How long is it since you filled your bird feeder or replenished the water in your birdbath? If you haven't done it for a while, there's no time like the present.
"The sudden drop in temperatures across the UK will have been a big shock to birds' systems after spending the past couple of months with few worries in terms of food availability," says Richard James, RSPB wildlife adviser.
"Thanks to the recent mild weather, many natural food sources have been readily available and water has been easy to come by. Now the snow and ice are here birds will need all the help they can get to survive the winter."
However, the range of bird seeds, fat balls and other so-called bird-friendly items can leave gardeners baffled as to what's best for our feathered friends.
The RSPB suggests calorie-rich foods such as mixed seed, nyjer seed, fatballs, suet sprinkles, sunflower seed and good quality peanuts, as well as kitchen scraps such as mild grated cheese, rice and porridge oats.
There are different mixes for feeders and for bird tables and ground feeding. The better mixtures contain plenty of flaked maize, sunflower seeds, and peanut granules.
Small seeds, such as millet, attract mostly house sparrows, dunnocks, finches, reed buntings and collared doves, while flaked maize is taken readily by blackbirds.
Tits and greenfinches favour peanuts and sunflower seeds. Mixes that contain chunks or whole nuts are suitable for winter feeding only.
Pinhead oatmeal is excellent for many birds. Wheat and barley grains are often included in seed mixtures, but they are really only suitable for pigeons, doves and pheasants, which feed on the ground and rapidly increase in numbers, frequently deterring the smaller species.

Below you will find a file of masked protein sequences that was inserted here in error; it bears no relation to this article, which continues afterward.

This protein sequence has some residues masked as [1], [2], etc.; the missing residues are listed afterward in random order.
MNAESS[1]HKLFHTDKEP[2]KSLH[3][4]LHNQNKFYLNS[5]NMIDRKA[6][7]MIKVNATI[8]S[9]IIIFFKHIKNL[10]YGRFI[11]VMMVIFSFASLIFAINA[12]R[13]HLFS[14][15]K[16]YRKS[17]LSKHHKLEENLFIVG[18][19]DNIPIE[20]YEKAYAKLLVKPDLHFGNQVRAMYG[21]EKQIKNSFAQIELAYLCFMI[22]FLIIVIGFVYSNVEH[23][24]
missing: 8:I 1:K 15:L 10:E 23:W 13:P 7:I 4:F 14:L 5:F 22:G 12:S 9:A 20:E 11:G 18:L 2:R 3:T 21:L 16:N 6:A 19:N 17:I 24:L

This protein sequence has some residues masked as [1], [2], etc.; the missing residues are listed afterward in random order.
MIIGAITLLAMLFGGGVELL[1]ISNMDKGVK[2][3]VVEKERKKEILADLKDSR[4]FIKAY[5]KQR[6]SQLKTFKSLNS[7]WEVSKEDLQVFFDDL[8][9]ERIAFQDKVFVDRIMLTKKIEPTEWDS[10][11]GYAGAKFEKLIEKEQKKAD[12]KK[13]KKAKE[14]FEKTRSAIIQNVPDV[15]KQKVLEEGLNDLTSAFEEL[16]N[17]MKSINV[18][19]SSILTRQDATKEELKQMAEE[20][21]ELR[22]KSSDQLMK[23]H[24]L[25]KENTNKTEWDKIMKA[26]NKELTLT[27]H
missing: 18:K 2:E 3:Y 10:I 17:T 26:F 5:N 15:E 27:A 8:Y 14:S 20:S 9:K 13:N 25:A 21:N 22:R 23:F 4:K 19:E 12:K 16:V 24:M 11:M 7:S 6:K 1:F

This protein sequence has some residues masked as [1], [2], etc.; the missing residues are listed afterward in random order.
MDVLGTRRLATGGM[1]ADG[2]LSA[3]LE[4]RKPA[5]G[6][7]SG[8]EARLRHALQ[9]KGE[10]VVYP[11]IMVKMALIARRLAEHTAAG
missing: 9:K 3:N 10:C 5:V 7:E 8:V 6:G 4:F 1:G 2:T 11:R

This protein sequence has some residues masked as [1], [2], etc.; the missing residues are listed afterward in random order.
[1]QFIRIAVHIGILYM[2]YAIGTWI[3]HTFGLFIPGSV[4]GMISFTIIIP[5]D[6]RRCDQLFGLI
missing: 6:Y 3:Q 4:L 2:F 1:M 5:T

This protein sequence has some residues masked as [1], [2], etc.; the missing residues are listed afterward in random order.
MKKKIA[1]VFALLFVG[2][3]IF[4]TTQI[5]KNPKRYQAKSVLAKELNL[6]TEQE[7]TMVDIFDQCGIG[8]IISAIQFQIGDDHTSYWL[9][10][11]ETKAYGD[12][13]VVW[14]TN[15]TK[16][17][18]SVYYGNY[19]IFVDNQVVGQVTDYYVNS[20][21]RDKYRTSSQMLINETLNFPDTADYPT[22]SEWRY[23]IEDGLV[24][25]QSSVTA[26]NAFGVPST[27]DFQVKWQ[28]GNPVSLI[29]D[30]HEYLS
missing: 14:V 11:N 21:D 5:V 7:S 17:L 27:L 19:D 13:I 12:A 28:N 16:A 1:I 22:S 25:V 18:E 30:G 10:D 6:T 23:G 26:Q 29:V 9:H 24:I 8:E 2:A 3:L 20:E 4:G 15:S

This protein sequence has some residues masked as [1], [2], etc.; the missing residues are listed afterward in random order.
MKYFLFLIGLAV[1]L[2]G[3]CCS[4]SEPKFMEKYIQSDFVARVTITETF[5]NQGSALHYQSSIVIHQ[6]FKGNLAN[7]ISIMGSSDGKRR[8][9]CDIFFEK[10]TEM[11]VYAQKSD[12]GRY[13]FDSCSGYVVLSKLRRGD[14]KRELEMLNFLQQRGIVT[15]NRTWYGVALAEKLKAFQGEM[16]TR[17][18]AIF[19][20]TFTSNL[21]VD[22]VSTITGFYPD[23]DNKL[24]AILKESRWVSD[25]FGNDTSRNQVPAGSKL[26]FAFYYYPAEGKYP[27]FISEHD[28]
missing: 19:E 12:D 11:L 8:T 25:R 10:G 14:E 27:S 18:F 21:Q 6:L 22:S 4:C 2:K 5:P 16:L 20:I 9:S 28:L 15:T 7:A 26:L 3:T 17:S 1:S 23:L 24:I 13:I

Avoid seed mixtures that have split peas, beans, dried rice or lentils as again only the large species can eat them dry. These are added to some cheaper seed mixes to bulk them up. Any mixture containing green or pink lumps should also be avoided as these are dog biscuit, which can only be eaten when soaked.
Don't feed the birds cooked fat from roasting tins and dishes, because the fat may have blended with meat juices which leaves a mixture prone to smearing, which is not good for the birds' feathers, and is a breeding ground for bacteria, the charity warns.
Polyunsaturated margarines and vegetable oils are also unsuitable as birds need high levels of saturated fat to retain the high energy to keep warm, and soft fats can be smeared on to feathers, destroying the waterproofing qualities.
Lard and beef suet on their own are fine as they re-solidify after warming and are not as prone to bacteria breeding because they are pure fat.
Never give milk to the birds because it can result in serious stomach upsets or even death. They can, however, digest fermented dairy products such as mild grated cheese, which may attract robins, wrens and dunnocks.
If you want to give the birds coconut, only give them the fresh stuff in the shell, rinsing out any sweet coconut water before hanging it out, to stop black mildew emerging. Desiccated coconut should never be used as it can swell inside the bird, with fatal consequences.
Cooked rice without added salt can be beneficial to birds during severe winter weather, while uncooked porridge oats are fine for many bird species. You can also put out small quantities of dry breakfast cereal.
A supply of water is also essential for bathing and preening. In freezing conditions birds become more dependent on water provided in gardens, since many natural sources are frozen over.
The most effective way to keep the water in your garden from freezing is to pop in a light ball that will be moved by even a gentle breeze - a ping-pong ball is ideal.
Alternatively, pour on hot water to melt the ice to make sure the birds can get to it.
:: For more information, visit www.rspb.org.uk